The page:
On-line monitoring: a tutorial

B.A. Schroeder
1995 Computer  
m On-line monitoring can complement formal techniques to increase application dependabi I i ty. This tutorial outlines the concepts and identifies the activities that comprise eventbased monitoring, describing several representative monitoring systems. Computer --lthough monitoring has been around since the early 1960s with the advent of debuggers, the field has recently made some excit-A ing advances. Monitoring systems today monitor distributed applications and are often themselves
more » ... . In addition, they are increasingly seen as a viable solution to areas of growing concern: lack of dependability and tools to support distributed applications. Monitoring has succeeded in these areas and has matured in its ability to give users freedom in defining what is to be monitored. Monitoring gathers information about a computational process as it executes' and can be classified by its functionality (see Figure 1 ). Dependability includes fault tolerance and safety. Performance enhancement includes dynamic system configuration, dynamic program tuning, and on-line steering.* Correctness checking is the monitoring of an application to ensure consistencywith a formal specification. It can be used to detect runtime errors or as a verification technique. Security monitoring attempts to detect security violations such as illegal login or attempted file access. Control includes cases where the monitoring system is part of the target system, a necessary component in providing computational functionality. Debugging and testing employs monitoring techniques to extract data values from an application being tested. Performance evaluation uses monitoring to extract data from a system that is later analyzed to assess system performance. I focus on four of the seven functional areas: dependability, performance enhancement, correctness checking, and security. The systems in these functional areas exhibit common characteristics. First, the monitor functions as an external observer of the target software. Unlike control monitors, external observers are not required to provide computational functionality. Second, the systems are designed to monitor the target software and respond while the target software is operational. This forces the monitoring system to react in a timely manner to events as they occur in the target system. (Debuggers are not so constrained, because they either slow the application's execution rate or simply gather trace data for later analysis or replay.) Lastly, the monitoring component is a permanent part of the overall system, although at times it may run at reduced functionality. (This is unlike performance evaluation tools that are, like some hardware test tools, attached to a system.) We call a monitoring system that is an external observer, monitors a fully functioning application, and is generally intended to be permanent an on-line monitoringsystem. These systems often do more than just gather information; they interpret the gathered information and respond appropriately. On-line monitoring systems can therefore provide increased robustness, security, fault-tolerance, and adaptability.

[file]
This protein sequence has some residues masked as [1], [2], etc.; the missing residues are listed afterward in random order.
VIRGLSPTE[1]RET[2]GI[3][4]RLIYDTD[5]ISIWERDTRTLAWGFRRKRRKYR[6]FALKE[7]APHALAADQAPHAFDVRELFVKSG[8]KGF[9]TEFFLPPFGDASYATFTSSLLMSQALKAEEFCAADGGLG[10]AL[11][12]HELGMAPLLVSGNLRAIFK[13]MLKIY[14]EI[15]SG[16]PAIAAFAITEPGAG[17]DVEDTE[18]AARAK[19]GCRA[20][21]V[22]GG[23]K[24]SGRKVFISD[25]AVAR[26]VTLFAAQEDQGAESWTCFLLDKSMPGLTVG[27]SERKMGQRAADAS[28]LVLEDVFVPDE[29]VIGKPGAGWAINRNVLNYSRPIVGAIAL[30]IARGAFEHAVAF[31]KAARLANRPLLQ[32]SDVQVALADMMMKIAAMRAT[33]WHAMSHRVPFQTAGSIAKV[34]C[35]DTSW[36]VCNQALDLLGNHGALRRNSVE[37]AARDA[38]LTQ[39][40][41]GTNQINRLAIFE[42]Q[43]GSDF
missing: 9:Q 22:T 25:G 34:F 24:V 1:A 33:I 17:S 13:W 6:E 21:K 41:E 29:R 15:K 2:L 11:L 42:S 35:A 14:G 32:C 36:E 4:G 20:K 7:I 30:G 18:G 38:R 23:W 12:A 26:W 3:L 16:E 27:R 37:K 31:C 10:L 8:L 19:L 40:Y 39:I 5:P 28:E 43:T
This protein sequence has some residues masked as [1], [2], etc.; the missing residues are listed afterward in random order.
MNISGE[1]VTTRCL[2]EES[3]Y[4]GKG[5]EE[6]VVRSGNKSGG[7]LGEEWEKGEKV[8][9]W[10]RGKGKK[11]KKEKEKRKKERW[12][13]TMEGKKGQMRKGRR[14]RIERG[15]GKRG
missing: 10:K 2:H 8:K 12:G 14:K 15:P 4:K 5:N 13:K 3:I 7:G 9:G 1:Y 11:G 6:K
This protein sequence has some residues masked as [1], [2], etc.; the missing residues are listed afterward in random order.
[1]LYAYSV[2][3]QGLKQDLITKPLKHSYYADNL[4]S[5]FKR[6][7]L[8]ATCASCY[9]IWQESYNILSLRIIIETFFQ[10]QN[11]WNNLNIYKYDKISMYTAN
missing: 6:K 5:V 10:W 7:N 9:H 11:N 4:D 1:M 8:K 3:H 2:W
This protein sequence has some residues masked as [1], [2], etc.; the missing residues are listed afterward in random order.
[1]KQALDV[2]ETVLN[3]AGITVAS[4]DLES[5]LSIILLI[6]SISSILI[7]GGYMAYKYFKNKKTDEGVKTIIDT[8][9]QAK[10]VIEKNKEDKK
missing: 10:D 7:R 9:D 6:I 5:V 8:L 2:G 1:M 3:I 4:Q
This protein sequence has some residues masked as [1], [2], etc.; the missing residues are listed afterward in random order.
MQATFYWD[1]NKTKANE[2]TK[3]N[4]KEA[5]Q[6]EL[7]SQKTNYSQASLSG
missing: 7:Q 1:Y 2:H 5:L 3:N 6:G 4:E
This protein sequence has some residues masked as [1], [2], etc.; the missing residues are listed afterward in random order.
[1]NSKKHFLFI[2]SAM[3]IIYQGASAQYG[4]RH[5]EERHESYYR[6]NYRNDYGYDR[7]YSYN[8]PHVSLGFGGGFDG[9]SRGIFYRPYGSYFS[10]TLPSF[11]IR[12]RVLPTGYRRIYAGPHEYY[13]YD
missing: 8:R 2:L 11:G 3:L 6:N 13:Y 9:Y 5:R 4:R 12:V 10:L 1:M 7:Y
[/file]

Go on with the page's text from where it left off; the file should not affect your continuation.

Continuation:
doi:10.1109/2.386988 fatcat:c22e7hnwrff7tfjr7a5lyugrcm